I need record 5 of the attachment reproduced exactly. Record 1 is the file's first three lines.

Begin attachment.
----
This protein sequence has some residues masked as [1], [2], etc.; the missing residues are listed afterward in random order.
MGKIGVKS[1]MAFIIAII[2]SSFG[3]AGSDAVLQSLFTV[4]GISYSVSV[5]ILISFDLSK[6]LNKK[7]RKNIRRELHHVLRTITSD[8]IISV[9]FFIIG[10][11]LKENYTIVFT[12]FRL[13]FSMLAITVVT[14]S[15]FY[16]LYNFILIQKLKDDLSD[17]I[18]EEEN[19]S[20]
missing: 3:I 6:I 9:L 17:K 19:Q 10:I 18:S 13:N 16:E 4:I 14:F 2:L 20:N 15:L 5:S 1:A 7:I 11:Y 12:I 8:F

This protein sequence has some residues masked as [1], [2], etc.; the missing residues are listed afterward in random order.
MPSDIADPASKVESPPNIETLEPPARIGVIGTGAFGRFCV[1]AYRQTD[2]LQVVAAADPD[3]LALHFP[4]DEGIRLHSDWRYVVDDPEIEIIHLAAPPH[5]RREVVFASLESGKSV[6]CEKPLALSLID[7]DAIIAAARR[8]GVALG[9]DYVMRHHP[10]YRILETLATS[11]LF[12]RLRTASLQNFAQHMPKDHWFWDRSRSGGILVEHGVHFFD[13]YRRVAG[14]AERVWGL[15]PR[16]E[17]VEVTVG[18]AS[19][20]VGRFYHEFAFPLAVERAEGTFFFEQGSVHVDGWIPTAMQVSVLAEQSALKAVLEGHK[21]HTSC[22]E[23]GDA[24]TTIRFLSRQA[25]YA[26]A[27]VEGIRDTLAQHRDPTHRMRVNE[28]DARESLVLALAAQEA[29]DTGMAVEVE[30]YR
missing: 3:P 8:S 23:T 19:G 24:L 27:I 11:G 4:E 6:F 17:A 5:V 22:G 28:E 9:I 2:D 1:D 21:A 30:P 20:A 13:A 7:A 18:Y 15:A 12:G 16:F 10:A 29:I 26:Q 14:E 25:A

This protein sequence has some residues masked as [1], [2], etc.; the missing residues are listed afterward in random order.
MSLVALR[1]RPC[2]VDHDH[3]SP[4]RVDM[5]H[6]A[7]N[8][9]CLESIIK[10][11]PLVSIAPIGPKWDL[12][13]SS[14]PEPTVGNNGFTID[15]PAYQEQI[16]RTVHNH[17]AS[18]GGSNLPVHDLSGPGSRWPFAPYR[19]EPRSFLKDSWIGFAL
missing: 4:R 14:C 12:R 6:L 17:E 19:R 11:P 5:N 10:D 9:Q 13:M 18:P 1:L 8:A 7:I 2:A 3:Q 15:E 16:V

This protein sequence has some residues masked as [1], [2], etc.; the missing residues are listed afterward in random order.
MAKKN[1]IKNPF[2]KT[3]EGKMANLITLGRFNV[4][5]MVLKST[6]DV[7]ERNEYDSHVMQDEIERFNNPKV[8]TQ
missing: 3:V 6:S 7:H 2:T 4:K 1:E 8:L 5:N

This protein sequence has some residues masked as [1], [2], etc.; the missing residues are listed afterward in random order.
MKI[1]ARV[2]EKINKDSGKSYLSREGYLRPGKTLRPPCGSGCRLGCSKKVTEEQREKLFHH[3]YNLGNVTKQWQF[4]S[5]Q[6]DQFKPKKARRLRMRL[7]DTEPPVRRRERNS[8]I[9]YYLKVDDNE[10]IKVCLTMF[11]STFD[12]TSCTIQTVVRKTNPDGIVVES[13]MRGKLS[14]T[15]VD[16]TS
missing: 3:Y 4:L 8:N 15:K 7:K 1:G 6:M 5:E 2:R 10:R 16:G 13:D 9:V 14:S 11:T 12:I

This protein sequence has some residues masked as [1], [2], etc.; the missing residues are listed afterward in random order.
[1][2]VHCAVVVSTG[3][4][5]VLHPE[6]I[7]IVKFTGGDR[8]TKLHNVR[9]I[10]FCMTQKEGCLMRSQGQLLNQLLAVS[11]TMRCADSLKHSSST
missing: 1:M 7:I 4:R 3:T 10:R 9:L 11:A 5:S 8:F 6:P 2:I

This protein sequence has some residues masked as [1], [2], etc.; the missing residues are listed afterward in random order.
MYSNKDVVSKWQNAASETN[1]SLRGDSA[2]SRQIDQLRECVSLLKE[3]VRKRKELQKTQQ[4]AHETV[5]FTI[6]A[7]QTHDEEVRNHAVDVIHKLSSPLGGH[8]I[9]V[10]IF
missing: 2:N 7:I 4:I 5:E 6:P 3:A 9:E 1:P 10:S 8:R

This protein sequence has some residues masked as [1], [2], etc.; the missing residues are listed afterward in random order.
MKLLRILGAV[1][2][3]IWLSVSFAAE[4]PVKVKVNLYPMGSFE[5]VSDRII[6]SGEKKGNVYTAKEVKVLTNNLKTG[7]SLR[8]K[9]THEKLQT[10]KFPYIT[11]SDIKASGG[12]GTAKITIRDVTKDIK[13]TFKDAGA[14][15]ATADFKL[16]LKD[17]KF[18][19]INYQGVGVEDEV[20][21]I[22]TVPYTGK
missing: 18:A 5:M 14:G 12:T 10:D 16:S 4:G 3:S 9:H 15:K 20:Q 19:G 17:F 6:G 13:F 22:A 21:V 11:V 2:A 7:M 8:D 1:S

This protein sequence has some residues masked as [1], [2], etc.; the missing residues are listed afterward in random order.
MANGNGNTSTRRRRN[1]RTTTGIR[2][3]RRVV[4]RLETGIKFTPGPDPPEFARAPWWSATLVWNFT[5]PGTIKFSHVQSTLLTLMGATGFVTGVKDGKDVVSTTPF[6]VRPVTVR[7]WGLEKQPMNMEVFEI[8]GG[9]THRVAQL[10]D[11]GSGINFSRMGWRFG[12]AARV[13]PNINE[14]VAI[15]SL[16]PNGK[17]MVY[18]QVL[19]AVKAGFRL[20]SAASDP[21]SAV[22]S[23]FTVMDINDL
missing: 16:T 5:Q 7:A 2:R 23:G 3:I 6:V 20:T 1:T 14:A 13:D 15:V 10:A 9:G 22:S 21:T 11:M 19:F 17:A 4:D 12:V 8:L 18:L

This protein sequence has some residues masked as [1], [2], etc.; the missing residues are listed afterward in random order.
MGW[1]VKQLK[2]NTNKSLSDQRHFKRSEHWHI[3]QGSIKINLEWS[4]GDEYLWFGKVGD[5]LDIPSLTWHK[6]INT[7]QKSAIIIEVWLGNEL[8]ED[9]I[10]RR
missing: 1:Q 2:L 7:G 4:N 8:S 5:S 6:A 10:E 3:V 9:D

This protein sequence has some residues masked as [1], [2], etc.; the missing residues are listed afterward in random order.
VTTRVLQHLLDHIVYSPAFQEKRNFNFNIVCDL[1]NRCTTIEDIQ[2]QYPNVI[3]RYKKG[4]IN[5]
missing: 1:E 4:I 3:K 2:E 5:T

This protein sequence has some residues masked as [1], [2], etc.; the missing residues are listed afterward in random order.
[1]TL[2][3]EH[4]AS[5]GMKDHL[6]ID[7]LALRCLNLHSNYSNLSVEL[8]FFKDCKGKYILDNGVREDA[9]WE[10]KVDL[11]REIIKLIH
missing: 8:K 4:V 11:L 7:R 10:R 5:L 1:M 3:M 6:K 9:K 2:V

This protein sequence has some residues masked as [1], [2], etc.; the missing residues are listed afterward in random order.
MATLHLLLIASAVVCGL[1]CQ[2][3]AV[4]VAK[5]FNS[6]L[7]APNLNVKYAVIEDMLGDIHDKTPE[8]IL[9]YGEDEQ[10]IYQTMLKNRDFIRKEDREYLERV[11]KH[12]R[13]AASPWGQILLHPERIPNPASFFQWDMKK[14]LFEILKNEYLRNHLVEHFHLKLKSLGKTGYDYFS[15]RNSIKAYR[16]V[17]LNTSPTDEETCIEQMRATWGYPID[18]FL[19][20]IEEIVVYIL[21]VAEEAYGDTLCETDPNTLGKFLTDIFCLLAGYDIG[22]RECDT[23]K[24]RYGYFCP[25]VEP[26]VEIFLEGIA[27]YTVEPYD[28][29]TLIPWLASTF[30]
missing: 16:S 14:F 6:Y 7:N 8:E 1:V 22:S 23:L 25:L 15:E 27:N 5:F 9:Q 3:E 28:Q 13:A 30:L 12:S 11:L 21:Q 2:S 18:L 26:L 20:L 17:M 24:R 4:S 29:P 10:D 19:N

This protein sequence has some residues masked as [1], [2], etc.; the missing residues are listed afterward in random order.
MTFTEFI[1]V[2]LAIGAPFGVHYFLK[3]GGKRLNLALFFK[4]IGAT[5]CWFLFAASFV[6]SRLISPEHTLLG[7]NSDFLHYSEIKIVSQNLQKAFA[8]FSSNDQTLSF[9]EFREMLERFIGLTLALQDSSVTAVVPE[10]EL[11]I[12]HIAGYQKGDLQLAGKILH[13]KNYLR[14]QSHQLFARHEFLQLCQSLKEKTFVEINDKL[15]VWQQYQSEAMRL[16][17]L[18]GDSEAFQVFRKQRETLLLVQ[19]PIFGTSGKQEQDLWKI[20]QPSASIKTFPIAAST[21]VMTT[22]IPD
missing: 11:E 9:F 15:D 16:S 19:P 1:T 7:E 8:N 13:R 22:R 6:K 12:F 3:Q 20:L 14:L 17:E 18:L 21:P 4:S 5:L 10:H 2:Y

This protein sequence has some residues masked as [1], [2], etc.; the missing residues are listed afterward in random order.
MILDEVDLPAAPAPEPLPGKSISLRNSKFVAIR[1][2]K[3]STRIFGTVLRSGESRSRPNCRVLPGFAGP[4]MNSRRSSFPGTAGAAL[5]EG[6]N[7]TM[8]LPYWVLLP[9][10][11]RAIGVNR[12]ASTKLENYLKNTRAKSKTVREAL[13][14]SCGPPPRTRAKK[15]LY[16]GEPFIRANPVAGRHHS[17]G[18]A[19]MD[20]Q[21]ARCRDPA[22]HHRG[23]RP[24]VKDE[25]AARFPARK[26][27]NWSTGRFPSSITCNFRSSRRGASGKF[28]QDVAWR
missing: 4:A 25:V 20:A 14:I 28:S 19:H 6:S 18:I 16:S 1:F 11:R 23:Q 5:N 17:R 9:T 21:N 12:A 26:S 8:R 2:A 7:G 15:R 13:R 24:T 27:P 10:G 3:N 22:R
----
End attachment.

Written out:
This protein sequence has some residues masked as [1], [2], etc.; the missing residues are listed afterward in random order.
MKI[1]ARV[2]EKINKDSGKSYLSREGYLRPGKTLRPPCGSGCRLGCSKKVTEEQREKLFHH[3]YNLGNVTKQWQF[4]S[5]Q[6]DQFKPKKARRLRMRL[7]DTEPPVRRRERNS[8]I[9]YYLKVDDNE[10]IKVCLTMF[11]STFD[12]TSCTIQTVVRKTNPDGIVVES[13]MRGKLS[14]T[15]VD[16]TS
missing: 3:Y 4:L 8:N 15:K 7:K 1:G 6:M 5:E 2:R 10:R 16:G 13:D 9:V 14:S 11:T 12:I